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GBP USD, EUR USD Exchange Rates Would Fly on a Trump-Controlled Fed

Much has been said on Exchange Rates UK about the fears surrounding the US administration’s desire for a weaker US dollar, and the impact those fears have had on USD exchange rates. I refer here specifically to comments made within the past month by Donald Trump, Treasury Secretary Steven Mnuchin and trade advisor Peter Navarro.

In the past two weeks, however, in commenting on the likeliness of a reversal in the broader US dollar uptrend, several banks (most notably Goldman Sachs) have said that they believe a weaker dollar is unachievable – that in fact, US economic fundamentals will drive the dollar throughout 2017 and 2018, not Donald Trump.

Yesterday, Commerzbank painted an interesting long-term scenario in which Trump can keep the US dollar from further appreciation, and furthermore, force the Federal Reserve to actively intervene in FX markets to weaken the currency.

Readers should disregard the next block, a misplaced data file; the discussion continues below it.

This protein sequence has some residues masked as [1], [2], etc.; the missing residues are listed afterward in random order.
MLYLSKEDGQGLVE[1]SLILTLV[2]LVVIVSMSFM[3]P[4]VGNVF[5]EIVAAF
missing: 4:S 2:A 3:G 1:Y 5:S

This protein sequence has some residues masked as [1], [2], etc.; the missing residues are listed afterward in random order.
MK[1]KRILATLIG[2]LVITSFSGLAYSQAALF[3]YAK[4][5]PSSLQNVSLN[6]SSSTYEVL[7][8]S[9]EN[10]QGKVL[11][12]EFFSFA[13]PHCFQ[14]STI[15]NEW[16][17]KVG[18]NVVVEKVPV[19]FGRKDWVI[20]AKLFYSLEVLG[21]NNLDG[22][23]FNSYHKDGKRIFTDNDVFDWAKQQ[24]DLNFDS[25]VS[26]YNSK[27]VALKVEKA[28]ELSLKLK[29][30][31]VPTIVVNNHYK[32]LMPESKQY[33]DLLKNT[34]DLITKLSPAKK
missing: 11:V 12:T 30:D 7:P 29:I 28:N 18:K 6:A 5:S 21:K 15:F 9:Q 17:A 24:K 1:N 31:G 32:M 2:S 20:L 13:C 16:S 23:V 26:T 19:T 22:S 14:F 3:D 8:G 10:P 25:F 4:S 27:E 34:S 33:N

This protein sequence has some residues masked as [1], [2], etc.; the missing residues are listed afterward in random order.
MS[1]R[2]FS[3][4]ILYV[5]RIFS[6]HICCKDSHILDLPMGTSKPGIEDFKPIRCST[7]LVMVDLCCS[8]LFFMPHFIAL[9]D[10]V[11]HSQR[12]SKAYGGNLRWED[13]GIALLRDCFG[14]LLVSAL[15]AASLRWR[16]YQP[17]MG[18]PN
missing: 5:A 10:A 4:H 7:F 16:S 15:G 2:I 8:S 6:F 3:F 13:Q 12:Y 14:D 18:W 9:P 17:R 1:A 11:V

As of 11:49 GMT, Friday, the pound-dollar and euro-dollar pairs are trading at 1.2418 and 1.0645 respectively, down 0.53% and up 0.1% on the week.

EUR to USD exchange rate chart

No Weak Dollar Without the Federal Reserve

In the US the Treasury has control over the exchange rate policy rather than the US central bank.

This means that if Donald Trump is serious in his desire for a weaker US dollar, he could simply ask Treasury Secretary Steven Mnuchin to instruct the Federal Reserve to intervene in the foreign exchange markets to weaken the currency. This would be achieved using the Treasury’s Exchange Stabilization Fund (ESF).

The problem here is that the US Treasury can only instruct the Fed to intervene with the funds available in the ESF. And unfortunately those funds are comparatively limited (approximately USD 90bn). And this limitation makes currency interventions only effective if the Fed also uses its own funds. To this end, the central bank can print unlimited amounts of US dollars and sell them on the market.

The lesson here, according to Commerzbank analyst Thu Lan Nguyen, is this: If Trump’s administration wants to weaken the dollar it will depend on the complete cooperation of the Federal Reserve.

It is important to remember here that, currently, the intentions of the Trump administration and those of the Fed are pointing in completely different directions, with the Fed due to raise rates again at an upcoming meeting – an action that is clearly dollar supportive and would further frustrate President Trump.

Commerzbank describe the Fed as being on a potential “collision course” with the US government.

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